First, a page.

Demand was strong for the marquee high-yield bond offering this week, Burger King’s issue of secured notes due 2022. J.P. Morgan led the deal. Talk emerged in the 4.75% area, slightly inside of 4.75-5% whispers, and sources relay that the order book reached north of $4 billion. Proceeds, along with cash on hand, will be used to repay roughly $1.5 billion of bank debt. The bonds priced at par to yield 4.625%.

The issuer of the debt, Restaurant Brands International, trades on the New York Stock Exchange under the ticker QSR with an approximate market capitalization of $19.5 billion.

Restaurant Brands was created in December 2014 through the merger of Burger King Worldwide and Canadian coffee and breakfast chain Tim Hortons, with over 19,000 restaurants in 100 countries and U.S. territories. Warren Buffet’s Berkshire Hathaway acquired $3 billion of preferred shares in the transaction.

Burger King is no stranger to the junk bond market. In September 2014, Burger King issued $2.25 billion offering of second-lien secured notes yielding 6% to fund the acquisition of Tim Hortons.

The new Burger King bonds stayed in demand as they began trading in the secondary market. They were quoted steady today, at 100/100.5. Buying interest also remained for other new issues.

Ally Financial, whose ratings are both junk and low-tier investment grade, were also bid higher. The 3.6% notes due 2018 that were sold at 99.44, to yield 3.8%, gained from those levels to a 100 mid-point, sources said. Ally 4.625% notes due 2022 were sold at 98.39, to yield 4.9%, and traded as high as par earlier today, trade data showed. – Joy Ferguson/Matt Fuller


World Acceptance Corp. postpones $250M high yied bond offering

Consumer finance firm World Acceptance Corp. announced this morning it has postponed its $250 million offering of senior notes, according to a company press release.

This is the ninth postponement or withdrawal in 2015, although two of those deals returned, from Fortescue Metals Group and Presidio, leaving a total withdrawn amount of $1.91 billion, according to LCD.

The offering of five-year senior notes was announced one week ago, with talk set at 9% area on Wednesday after the call period was lengthened by a year, to non-call three. But yesterday, investor sources said the bulk of demand came north of 9% and it was uncertain if the company was willing to come at that level.

Indeed, World Acceptance stated today that the financing was opportunistic and it could wait. “While we are interested in diversifying our capital structure in order to maintain long-term flexibility, we can afford to be patient, as this offering was opportunistic in nature,” said Sandy McLean, chief executive officer. “While a transaction could have been completed, we believe that the terms could be more favorable in the future, and we will potentially revisit an offering as appropriate.”

Wells Fargo and BMO were leading the deal, which targeted the repayment of borrowings under an amended senior secured revolving credit facility, according to the company statement. Ratings of B/B3 had been assigned.

Greenville, S.C.-based World Acceptance offers short- and medium-term consumer installment loans and a variety of insurance products, including credit insurance, tax-return services, and automobile club memberships. It serves individuals with limited access to consumer credit.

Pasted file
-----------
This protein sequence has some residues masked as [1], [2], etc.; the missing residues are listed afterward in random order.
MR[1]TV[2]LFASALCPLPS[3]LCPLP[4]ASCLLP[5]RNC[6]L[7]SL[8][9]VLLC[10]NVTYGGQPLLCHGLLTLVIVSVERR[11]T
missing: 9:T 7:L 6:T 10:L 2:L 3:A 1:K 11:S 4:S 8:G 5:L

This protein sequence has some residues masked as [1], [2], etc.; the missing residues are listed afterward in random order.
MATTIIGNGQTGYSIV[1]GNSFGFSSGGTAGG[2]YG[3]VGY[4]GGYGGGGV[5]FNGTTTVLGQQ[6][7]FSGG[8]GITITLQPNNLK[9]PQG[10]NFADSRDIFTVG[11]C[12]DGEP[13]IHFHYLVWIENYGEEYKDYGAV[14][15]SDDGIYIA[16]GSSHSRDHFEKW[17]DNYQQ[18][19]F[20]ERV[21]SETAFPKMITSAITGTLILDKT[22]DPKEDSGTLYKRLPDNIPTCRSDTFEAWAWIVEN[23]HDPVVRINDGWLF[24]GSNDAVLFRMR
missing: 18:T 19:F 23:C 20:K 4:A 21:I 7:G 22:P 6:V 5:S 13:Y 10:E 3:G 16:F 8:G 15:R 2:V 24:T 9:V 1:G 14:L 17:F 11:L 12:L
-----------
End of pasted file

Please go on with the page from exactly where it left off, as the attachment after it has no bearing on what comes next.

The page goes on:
The company trades on the Nasdaq under the symbol WRLD, with an approximate market capitalization of $885 million. The company has trailing-12-month net revenue of approximately $618 million and roughly $192 million in EBITDA, according to S&P Capital IQ. – Joy Ferguson


JC Penney bonds gain on earnings, loan investors eye call protection

Bonds backing J .C. Penney advanced this morning, just as credit protection cheapened, after the retailer reported better-than-expected quarterly results. Shares dropped, however, with JCP trading on the NYSE roughly 7% lower, at $8.07 per.

The 8.125% notes due 2019 advanced two points, to 101/101.5, while the 5.65% notes due 2020 ticked up half of a point, to 87/88, according to sources. Long-tenor 7.4% bonds due 2027 changed hands in blocks at 83.5, which is up roughly two points from recent prints, trade data show.

Over in the CDS marketplace, five-year protection on the credit tightened roughly 19% this morning, to 4.8/5.7 points upfront, according to Markit. That’s approximately $125,000 cheaper upfront, with a mid-point $520,000 initial payment, in addition to the $500,000 annual expense, to protect $10 million in J.C. Penney bonds.

The company reported net sales of $2.86 billion during its fiscal first quarter ended May 2, up from $2.8 billion in the year-ago fiscal first quarter, according to a corporate filing. Results were in line with the S&P Capital IQ consensus estimate for sales; however, the adjusted EBITDA result of $82 million in the quarter was well ahead of the consensus estimate of $29 million.

Looking ahead, the company tightened its 2015 full-year guidance for a sales increase by 4-5%, from 3-5% previously, and put forth an estimate for $600 million in EBITDA, versus none prior, filings show.

Over in the loan market, J.C. Penney’s covenant-lite term loan due 2018 (L+500, 1% LIBOR floor) was little changed on the news, quoted at 99.875/100.25, according to sources. On yesterday’s conference call, CFO Edward Record noted that the 101 hard call protection rolls off the loan this month.

“It’s something we continue to look at,” Record said, according to a transcript of the call provided by S&P Capital IQ. “We know it is probably over-collateralized, and there may be some opportunity there. We also know that it doesn’t come due to 2018, so we don’t have a gun to our head to have to do anything any time soon. We’ll continue to monitor rates and see if there’s any opportunity to do something there.”

The loan, originally $2.25 billion, was placed in May 2013; it originally included 102, 101 call premiums. Goldman Sachs is administrative agent.

The Plano, Texas-based company is rated CCC+/Caa2, with positive and stable outlooks, respectively. – Matt Fuller/Kerry Kantin